All children wonder, at times, if parents make decisions solely to suppress fun; in this story, there is no doubt.
Blanda, Borely and Little Dud—their gray clothing and straight brown hair resembling their parents’—lead an intentionally diversion-free existence. Books are confiscated and replaced with blank paper, television may be watched only when unplugged, and school attendance is denied. When a snail crosses the road, the family moves, because “[i]t’s like a circus around here.” Observant viewers will intuit from the siblings’ contraband reading material and paint-store antics that becoming a juggler, tightrope walker and lion tamer are actually in line with their desires. They will chuckle at the dull adults’ absurdity and revel in the children’s rebellion. Salmieri’s watercolor, gouache and colored-pencil scenes provide just enough texture and color (seen in the outside world) to maintain interest. Small, changing expressions among these oval-eyed, spindly-legged caricatures and amusing details on the cover and title page reward close looking. The difference, however, between this crew and their cousins, the Stupids and Dumb Bunnies, is that those families are ignorant together—blissfully, lovingly. Here, although there is humor in the home, there is no joy; the children struggle to entertain themselves under extreme demands for conformity.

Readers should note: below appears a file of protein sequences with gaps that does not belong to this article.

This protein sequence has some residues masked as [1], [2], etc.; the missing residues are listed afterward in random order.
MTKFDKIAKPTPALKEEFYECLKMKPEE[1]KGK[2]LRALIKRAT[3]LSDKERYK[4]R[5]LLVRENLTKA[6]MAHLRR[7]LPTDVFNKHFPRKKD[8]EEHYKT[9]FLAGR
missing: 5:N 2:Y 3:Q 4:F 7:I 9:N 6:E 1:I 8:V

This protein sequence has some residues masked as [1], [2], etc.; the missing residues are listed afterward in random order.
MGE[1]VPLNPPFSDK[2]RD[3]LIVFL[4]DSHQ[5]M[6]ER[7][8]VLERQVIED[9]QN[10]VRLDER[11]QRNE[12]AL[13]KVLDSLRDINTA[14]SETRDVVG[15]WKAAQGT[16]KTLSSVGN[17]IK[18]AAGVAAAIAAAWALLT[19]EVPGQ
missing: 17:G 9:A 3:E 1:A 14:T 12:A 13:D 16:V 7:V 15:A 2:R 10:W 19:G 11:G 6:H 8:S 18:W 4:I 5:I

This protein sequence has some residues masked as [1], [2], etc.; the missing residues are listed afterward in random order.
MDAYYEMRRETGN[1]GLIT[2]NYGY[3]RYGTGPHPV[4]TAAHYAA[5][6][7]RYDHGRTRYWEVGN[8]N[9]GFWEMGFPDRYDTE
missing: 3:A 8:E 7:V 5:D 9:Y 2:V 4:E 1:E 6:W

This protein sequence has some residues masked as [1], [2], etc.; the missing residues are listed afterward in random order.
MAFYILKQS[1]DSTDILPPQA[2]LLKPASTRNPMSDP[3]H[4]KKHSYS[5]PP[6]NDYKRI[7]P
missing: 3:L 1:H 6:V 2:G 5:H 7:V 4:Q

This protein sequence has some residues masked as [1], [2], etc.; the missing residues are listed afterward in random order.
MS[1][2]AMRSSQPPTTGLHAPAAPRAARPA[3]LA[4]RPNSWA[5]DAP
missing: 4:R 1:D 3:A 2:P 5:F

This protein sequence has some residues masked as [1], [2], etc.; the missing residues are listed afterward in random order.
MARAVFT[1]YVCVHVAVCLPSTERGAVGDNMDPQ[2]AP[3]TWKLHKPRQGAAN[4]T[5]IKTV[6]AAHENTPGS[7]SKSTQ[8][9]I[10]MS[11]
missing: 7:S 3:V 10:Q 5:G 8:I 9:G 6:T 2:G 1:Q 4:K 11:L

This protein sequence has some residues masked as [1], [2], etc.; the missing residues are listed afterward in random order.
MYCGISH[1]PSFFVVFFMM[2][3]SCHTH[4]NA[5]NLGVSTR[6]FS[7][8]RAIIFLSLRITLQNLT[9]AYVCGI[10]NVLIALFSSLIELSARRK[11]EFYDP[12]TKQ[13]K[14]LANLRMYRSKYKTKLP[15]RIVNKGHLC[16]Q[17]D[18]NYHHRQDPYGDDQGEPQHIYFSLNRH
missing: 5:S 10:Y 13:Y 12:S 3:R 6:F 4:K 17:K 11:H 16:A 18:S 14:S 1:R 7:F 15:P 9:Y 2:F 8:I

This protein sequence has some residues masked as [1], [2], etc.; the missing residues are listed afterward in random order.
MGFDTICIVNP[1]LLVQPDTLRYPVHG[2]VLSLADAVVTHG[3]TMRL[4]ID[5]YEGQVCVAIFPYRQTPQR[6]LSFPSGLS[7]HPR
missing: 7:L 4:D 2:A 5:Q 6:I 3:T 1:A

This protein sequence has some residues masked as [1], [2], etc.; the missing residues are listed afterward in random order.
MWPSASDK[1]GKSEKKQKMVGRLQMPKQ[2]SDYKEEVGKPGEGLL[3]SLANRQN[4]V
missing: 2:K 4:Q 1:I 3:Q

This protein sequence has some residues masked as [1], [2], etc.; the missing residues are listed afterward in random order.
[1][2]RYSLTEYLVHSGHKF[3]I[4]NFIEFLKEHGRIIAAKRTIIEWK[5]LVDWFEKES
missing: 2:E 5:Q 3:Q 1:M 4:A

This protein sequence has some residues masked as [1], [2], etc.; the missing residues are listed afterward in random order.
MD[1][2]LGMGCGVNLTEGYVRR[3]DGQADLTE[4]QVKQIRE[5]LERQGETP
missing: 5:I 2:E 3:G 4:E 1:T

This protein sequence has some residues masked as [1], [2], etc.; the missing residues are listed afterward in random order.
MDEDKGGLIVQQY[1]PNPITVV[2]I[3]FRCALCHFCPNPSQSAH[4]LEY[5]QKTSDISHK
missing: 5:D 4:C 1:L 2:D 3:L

When the siblings sneak out to join the circus, readers may hope that they never return. (Picture book. 4-8)